ELIZABETHAN ACTOR-MANAGER: “Thank you. (EYEING THE “HEAD SHOT”) He missed the chin, but it’s not bad. (CHUCKLING, REMEMBERING) Last actor came in, it rained all over his ‘face.’ (BREAKING HIMSELF UP) An ‘8-by-10’ puddle! (REGAINING HIS COMPOSURE) All right, then, down to business. Your name is… (CHECKING HIS “CASTING LIST”)… Edmund Shakespeare.
EDMUND SHAKESPEARE: Yes.
“To… (REALIZING HE’S BEING KIDDED)…ahhhhhh! Funny man! Not “Falstaff funny”, but ‘you got me.’”
“William Shakespeare is my brother.”
“I see. You must be very proud, having a celebrated sibling.”
“Ever try writing a play yourself?”
(SWALLOWING A GIGGLE) “Quite so. ‘The other Shakespeare’ – You don’t need any of that! Parents come to your play: ‘Well, it’s fine.’ Husband surprises his wife: “We‘re going to see Shakespeare!’ ‘William Shakespeare?’ (BARELY AUDIBLY) ‘Edmund.’ Smart move, becoming an actor.”
“By the by, does your exalted brother ever cast you in his plays?”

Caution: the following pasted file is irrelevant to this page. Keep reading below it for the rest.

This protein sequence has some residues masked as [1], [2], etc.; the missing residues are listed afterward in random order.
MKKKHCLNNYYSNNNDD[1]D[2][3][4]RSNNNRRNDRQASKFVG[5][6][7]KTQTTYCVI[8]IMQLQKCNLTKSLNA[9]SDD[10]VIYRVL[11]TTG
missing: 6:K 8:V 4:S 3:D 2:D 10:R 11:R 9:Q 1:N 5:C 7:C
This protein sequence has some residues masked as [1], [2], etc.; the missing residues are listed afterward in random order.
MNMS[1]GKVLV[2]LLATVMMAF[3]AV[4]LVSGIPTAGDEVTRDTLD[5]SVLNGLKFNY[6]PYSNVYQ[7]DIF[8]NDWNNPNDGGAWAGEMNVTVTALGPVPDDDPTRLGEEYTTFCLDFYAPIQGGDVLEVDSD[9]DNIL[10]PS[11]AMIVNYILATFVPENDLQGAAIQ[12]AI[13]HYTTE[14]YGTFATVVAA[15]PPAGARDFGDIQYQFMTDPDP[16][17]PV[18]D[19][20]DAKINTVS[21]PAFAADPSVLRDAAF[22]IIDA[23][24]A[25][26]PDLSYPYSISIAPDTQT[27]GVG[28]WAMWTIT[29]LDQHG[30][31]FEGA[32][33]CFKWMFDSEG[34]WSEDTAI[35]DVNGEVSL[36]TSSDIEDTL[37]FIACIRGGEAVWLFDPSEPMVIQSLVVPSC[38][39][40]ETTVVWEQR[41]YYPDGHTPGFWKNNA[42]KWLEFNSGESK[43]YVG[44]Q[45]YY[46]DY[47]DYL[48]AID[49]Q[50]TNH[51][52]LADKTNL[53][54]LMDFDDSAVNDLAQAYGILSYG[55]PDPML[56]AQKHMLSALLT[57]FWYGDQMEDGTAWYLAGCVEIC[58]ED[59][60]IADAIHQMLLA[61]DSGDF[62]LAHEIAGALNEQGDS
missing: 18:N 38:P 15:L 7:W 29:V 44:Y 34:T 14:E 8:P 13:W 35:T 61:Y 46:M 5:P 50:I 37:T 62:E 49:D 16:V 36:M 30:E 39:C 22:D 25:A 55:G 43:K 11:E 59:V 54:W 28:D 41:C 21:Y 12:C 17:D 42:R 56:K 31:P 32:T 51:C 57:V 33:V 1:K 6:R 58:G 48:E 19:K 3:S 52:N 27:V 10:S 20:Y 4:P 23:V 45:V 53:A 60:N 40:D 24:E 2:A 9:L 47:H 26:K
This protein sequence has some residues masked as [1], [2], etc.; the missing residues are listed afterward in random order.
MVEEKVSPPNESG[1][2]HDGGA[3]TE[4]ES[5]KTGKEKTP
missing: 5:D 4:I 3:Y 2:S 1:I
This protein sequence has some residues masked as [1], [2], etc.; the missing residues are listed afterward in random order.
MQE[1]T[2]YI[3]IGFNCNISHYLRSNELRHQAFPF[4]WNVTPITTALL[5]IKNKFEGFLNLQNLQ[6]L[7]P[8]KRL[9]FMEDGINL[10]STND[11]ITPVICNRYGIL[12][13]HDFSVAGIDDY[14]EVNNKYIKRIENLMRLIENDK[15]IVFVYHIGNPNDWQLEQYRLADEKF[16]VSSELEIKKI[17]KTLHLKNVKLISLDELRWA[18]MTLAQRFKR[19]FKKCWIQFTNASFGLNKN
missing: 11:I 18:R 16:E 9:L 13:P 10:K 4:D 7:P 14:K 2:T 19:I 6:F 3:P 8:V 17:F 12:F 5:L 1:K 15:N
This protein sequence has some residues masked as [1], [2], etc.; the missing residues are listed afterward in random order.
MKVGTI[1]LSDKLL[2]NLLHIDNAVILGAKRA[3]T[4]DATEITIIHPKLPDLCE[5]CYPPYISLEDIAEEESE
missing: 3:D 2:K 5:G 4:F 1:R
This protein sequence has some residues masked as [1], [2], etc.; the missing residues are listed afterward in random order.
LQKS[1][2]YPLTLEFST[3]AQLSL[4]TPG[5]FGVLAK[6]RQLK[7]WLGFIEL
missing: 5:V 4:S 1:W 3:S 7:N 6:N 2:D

“He has this policy not to. Charges of nepotism. Not good for company morale.”
“Ironic, eh, wot?”
“Man mounts oodles of plays. No roles for his brother.”
EDMUND SHRUGS, IN HELPLESS ACKNOWLEDGEMENT.
“Just curious. Can you get tickets for his plays?”
“Can you get tickets for other people for his plays?”
“I could ask, I suppose. It’s just that, in the past, I have procured tickets, and people have sold them for a profit.”
“Oh heavens, no. You know, we do plays – your brother does plays. ‘Tribal confederates’, you might say. Pick up some pointers. Perhaps ‘pilfer’ a few.”
THE TWO SHARE A “CONSPIRATORIAL CHUCKLE.”
“Would you like me to read for you?”
“Of course. (HANDING EDMUND SHAKESPEARE HIS “PAGES”) Here are your ‘sides’… may I call you Ed?”